With the rollout of the Covid vaccination programme, the United Nations has urged key workers and other vulnerable people in 145 countries to get immunised by the first half of this year.
The aim of Wednesday’s announcement by the World Health Organization (WHO) is to help governments chalk out their vaccine distribution programmes, by providing details about which vaccine they can expect to receive between now and June-end.
UN Children’s Fund UNICEF — which plays a key role in immunisation campaigns worldwide — has welcomed the development, describing UN-led COVAX initiative as the largest vaccine procurement and supply operation ever mounted against Covid.
“We must get this right”, said Executive Director Henrietta Fore. “Our country offices will support governments as they move forward with this first wave to ensure that they are ready to receive the vaccines that require ultra-cold chain (storage).
“This includes ensuring that health workers are fully trained in how to store and handle the vaccines… Many of these doses will go to health workers in urban areas who are at the highest risk of exposure to Covid-19 infections.”
Some 1.2 million doses of the Pfizer-BioNTech vaccine, which requires ultra-cold chain storage, are to be delivered to 18 countries in the first quarter of this year, out of an agreed total of 40 million.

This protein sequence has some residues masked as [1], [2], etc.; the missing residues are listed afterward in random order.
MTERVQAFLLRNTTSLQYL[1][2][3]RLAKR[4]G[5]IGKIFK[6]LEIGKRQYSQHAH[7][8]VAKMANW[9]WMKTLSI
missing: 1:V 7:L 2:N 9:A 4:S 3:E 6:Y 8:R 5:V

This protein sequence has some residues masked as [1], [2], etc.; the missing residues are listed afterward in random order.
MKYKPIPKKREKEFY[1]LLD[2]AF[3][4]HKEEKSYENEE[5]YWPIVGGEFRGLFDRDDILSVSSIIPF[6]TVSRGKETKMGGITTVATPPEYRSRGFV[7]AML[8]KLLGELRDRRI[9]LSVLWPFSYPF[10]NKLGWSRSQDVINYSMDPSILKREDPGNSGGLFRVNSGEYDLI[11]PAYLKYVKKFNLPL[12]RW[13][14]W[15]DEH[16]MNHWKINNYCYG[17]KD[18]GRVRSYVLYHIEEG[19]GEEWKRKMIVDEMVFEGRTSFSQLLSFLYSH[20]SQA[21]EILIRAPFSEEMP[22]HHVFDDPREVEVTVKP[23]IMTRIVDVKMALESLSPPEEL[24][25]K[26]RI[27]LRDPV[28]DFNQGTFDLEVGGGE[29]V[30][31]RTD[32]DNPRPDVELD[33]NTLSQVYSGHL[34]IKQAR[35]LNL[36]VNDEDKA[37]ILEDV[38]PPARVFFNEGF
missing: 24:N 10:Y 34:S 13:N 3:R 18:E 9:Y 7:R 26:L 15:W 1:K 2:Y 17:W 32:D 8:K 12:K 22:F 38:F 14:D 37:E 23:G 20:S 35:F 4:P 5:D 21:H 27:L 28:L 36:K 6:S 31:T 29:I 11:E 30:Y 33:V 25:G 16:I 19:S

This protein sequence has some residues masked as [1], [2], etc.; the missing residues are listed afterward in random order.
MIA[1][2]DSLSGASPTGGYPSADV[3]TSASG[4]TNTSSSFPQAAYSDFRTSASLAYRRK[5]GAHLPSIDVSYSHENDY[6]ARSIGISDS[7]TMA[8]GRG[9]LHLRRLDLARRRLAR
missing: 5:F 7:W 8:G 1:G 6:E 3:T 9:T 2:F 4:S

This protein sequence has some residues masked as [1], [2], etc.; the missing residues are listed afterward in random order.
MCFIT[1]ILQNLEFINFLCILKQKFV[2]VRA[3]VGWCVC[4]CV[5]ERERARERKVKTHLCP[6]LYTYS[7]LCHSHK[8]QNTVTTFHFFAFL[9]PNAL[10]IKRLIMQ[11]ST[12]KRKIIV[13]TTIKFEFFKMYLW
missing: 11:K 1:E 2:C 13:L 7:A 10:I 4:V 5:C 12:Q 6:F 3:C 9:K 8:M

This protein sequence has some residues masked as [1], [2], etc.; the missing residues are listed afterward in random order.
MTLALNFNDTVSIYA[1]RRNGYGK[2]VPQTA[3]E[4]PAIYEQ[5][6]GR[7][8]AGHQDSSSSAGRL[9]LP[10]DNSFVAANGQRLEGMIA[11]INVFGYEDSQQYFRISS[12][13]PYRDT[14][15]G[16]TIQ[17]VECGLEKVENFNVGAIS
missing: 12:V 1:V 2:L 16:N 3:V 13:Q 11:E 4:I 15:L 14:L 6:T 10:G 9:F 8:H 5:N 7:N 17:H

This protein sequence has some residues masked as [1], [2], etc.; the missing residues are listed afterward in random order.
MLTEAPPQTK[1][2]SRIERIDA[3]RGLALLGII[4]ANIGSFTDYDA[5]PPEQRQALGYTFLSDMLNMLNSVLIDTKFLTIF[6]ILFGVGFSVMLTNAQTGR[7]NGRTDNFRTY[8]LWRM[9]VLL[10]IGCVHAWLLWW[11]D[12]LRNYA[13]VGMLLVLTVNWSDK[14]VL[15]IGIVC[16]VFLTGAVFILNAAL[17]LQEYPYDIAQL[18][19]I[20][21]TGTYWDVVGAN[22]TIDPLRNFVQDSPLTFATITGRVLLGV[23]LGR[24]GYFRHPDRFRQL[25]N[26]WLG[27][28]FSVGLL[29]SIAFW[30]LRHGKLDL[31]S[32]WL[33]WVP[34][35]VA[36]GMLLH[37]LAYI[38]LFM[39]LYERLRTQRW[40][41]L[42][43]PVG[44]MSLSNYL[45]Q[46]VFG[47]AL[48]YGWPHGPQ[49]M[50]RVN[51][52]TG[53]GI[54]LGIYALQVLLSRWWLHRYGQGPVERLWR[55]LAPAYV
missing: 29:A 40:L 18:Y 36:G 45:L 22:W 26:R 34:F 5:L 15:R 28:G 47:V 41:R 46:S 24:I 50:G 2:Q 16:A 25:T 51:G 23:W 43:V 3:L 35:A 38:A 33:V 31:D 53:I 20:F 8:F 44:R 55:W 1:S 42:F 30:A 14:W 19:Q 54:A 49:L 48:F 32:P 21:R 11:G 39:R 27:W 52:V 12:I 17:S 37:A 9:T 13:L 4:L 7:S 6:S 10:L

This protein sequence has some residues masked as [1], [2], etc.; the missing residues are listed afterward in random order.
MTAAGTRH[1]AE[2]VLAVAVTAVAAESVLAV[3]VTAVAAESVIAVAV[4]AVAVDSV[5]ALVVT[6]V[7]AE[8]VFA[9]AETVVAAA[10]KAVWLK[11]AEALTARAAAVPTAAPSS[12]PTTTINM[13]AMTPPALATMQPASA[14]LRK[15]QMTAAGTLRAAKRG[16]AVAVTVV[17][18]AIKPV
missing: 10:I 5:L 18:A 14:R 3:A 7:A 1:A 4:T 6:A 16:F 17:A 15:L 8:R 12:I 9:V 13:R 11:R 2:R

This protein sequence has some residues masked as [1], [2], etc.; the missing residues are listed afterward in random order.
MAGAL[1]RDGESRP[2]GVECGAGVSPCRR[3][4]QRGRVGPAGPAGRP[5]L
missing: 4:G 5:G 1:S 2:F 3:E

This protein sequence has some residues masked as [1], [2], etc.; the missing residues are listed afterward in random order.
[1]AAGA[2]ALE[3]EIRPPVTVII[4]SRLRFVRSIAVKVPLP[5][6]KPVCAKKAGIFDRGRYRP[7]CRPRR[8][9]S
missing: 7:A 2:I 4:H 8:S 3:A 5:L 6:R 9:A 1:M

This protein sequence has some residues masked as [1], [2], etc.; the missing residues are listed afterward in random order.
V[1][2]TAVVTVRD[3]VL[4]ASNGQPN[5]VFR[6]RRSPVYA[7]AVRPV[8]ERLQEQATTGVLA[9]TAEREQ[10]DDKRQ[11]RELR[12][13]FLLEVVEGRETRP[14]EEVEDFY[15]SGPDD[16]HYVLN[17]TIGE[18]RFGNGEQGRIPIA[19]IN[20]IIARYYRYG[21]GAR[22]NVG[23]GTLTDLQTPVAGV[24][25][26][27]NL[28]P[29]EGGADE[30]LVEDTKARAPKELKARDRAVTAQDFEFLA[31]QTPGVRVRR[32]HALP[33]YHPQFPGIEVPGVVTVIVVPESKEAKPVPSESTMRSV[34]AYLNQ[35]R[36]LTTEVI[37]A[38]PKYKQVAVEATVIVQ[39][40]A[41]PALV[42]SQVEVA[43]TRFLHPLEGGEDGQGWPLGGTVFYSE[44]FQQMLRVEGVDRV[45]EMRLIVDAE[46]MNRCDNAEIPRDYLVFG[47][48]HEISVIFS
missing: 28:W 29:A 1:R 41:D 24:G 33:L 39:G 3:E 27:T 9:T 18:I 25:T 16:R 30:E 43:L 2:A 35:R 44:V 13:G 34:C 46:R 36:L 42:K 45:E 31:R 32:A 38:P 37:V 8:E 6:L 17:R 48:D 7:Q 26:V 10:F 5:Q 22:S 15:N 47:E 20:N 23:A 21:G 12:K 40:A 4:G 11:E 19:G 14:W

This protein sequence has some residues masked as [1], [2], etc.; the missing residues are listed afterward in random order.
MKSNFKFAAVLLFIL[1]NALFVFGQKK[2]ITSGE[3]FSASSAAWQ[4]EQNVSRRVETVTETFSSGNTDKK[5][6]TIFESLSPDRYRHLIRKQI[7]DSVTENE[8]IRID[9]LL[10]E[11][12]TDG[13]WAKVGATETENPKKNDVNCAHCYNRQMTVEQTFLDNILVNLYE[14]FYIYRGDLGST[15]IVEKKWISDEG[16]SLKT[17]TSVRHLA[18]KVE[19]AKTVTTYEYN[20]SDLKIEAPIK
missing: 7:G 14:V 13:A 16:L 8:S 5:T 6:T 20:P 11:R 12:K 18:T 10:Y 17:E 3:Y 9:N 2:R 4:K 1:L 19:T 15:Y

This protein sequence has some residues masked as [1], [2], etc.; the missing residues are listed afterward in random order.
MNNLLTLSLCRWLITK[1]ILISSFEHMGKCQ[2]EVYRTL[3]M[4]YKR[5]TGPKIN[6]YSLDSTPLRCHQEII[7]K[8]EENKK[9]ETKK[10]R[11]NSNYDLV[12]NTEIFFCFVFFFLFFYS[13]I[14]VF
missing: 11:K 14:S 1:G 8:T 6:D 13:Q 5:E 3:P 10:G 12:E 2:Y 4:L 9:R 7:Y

An additional 336 million doses of the AstraZeneca-Oxford jab are to be lined up for dispatch to nearly all countries that have signed up to the COVAX scheme, from Afghanistan to Zimbabwe — once it has been approved for use by the UN health agency.
The total number of doses will cover, on average, 3.3 percent of the population of the countries benefiting from the scheme.
This will make it possible for governments to protect their most vulnerable citizens such as frontline healthcare workers, the World Health Organization said, along with Gavi, the Vaccine Alliance and the Coalition for Epidemic Preparedness Innovations.
Ahead of Wednesday’s announcement, UNICEF chief Fore noted that the agency had been getting ready by stockpiling half a billion syringes and working with airlines, governments and other partners to iron out potential supply hiccups.
“This work has already begun,” she said. “For example, Bosnia and Herzegovina is one of the countries that will be an early recipient of the Pfizer vaccine, which requires ultra-cold chain storage. UNICEF is providing Bosnia and Herzegovina with eight refrigerators that will be able to store vaccines in temperatures as low as -80 degrees Celsius. The first two refrigerators recently arrived…The remaining will follow as soon as possible.”
In a related development on Wednesday, Fore also announced the signing of a deal securing 1.1 billion doses of Covid-19 vaccines for around 100 countries.
The agreement with the Serum Institute of India is for the AstraZeneca-Oxford vaccine and the Novavax vaccine, both of which are yet to receive ‘Emergency Use Listing’ from WHO.
Low- and middle-income countries will pay approximately $3 per dose, Fore said. “This is great value for COVAX donors and a strong demonstration of one of the fundamental principles of COVAX – that by pooling our resources we can negotiate in bulk for the best possible deals.”